• The loss of the highly profitable pseudo-slavery which is the US penal system.
  • The removal of yet another demographic which even the greatest of societal losers can look down on.

I don’t think that’ll fly in US political circles. The things you mention are only drawbacks if you aren’t a politician or prison shareholder.

This comment has been deemed insightful by the community.
Anonymous Coward says:

You can imagine how the gears were turning in their heads. "Look, boys, we managed to convince judges that children and family pets are to be shot on sight due to the threat to our lives. We’ve convinced them that videogame controllers and walking sticks are lethal weapons. We’ve convinced them that sugar is crack cocaine and it’s safe to inject dangerous amounts of ketamine into suspects. I’m pretty sure we can convince them that exposure to fentanyl will kill all cops within a ten-mile radius and thus legitimize us gunning everyone down because we’ve proven time and time again that the courts are really that fucking stupid."

Coffee U (profile) says:

Fentanyl not dangerous to touch.

My wife works with people who use drugs, and was able to convince someone to lend her for a photo op. She took two pictures; one holding 1.5g of meth in her bare hand, and the other with about 1 g of fentanyl (he we real careful to scrape any residue out of her palm. She’s never used either of the two, and felt no affects afterwards.

It’s just cops getting scared and having panic attacks if they can’t shoot what they’re scared about. Perhaps people who have panic attacks about things they’re expected to regularly come in contact with aren’t the right people for the job?

This comment has been deemed funny by the community.
Anonymous Coward says:

Thin Skinned

Accidental overdose by skin exposure “is chemically and physically implausible,”

But did you take in to account how thin the skin is of an ‘average’ police officer"?.. It’s like they don’t even have skin, so touching something is as good as injecting it directly.

idiots says:

kidding right?

armchair policy makers ..

those of us who are on the "front lines" of this war – will definitely disagree.
maybe a carefully measured amount of "official" true fentanyl that is manufactured for it’s intended purpose "might" fall into this category.. unfortunately – illegally produced drugs/compounds you certainly cannot and would be foolish as hell to dismiss, and take a flippant attitude towards.. there’s no telling what other substances may be mixed in that unknown powder- sweat, cuts/nicks of the skin (that you may not necessarily know are there – can change your "so called" exposure.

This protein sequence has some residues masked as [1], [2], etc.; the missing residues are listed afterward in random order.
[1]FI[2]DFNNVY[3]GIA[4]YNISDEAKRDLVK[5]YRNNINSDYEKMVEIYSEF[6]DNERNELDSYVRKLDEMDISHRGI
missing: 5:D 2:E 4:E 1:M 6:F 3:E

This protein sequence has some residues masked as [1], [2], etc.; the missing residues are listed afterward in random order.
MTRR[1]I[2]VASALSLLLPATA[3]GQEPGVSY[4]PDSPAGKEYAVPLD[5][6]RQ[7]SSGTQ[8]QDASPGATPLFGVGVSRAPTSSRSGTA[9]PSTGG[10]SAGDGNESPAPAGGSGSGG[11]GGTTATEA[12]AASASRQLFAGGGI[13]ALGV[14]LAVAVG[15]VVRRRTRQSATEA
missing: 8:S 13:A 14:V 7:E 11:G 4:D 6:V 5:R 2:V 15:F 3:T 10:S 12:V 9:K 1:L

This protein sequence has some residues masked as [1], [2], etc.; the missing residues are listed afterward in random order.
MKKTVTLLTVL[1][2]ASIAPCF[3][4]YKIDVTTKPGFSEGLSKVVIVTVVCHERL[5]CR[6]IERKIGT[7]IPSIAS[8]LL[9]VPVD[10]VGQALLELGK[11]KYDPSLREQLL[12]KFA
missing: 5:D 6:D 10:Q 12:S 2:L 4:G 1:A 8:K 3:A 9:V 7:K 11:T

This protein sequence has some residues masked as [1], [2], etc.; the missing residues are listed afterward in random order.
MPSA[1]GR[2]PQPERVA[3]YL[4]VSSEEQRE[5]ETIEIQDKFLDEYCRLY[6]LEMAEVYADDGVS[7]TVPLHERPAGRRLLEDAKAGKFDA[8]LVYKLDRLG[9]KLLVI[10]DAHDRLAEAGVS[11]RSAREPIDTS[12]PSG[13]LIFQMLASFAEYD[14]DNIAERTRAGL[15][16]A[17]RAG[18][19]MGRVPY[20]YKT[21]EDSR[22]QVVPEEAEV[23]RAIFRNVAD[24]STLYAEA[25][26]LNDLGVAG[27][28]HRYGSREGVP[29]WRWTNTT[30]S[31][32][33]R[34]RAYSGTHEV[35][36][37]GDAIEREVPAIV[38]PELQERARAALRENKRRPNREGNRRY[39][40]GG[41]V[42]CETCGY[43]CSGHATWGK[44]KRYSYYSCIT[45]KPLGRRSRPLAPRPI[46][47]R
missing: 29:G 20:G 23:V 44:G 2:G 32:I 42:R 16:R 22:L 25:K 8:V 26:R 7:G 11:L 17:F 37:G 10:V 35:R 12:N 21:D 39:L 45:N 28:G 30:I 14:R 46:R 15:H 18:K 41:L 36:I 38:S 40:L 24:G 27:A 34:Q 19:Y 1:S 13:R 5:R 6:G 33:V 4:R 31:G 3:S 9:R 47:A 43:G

if you believe this crap – please go volunteer to be the first one to go in and treat the victims- make sure you are careless as possible when you do – since your belief that absolutely no harm could ever come to you.
I guarantee we’ll be having to treat you as a victim at some point.

That One Guy (profile) says:

Re: 'No one is as dumb as a cop' strikes again

I don’t think you just said what you might have intended to say.

If the problem is sloppy handling making a substance dangerous when it otherwise wouldn’t be then the solution is simple and it’s not ‘charge the owner for assaulting a cop’ but ‘have people who aren’t such incompetents handle the drugs in a professional manner’.

If handing the drugs with bare skin is a problem then guess what, that’s what gloves are for.

If breathing in the substance is a potential problem then that’s why breathers and masks with filters exist.

And if the substance is so (potentially) deadly that simply being in the same room as it is a risk then kick the goons with guns out and have some people in hazmat suits handle the scene.

Anonymous Coward says:

Re: Re: 'No one is as dumb as a cop' strikes again

If handing the drugs with bare skin is a problem then guess what, that’s what gloves are for. If breathing in the substance is a potential problem then that’s why breathers and masks with filters exist.

But proper procedure is hard and isn’t as kickass as going in with guns blazing and shooting everything with legs.

Seriously, these guys are trained and raised on a diet of hype and "treat the general public as your enemy". You could give them all the protection gear necessary to safeguard their lives – and in fact, they already are heavily protected – and still these meatheads are going to go for the nuclear option first. Realistically, who’s going to stop them?

JMT (profile) says:

Re: kidding right?

"armchair policy makers…"

Do the American College of Medical Toxicology and American Academy of Clinical Toxicology have comfy armchairs?

"those of us who are on the "front lines" of this war…"

Sure you are skippy…

"if you believe this crap…"

Do I trust the word of actual medical professionals over that of literally any law enforcement personnel on this matter? Absolutely. Cops have zero credibility on this one.

This comment has been deemed insightful by the community.
Anonymous Coward says:

Re: kidding right?

make sure you are careless as possible when you do

And there it is…despite reliance on training, expertise, and an eye for detail around finding the drug user/drugs in the first place, apparently that training abruptly ends when it comes to a cop being a careless idiot when it comes to handling a thing they’re so knowledgeable of.

I’m happy to see another one of you ‘front line’ people advocating that you are, in fact, as dumb as a bag of hammers.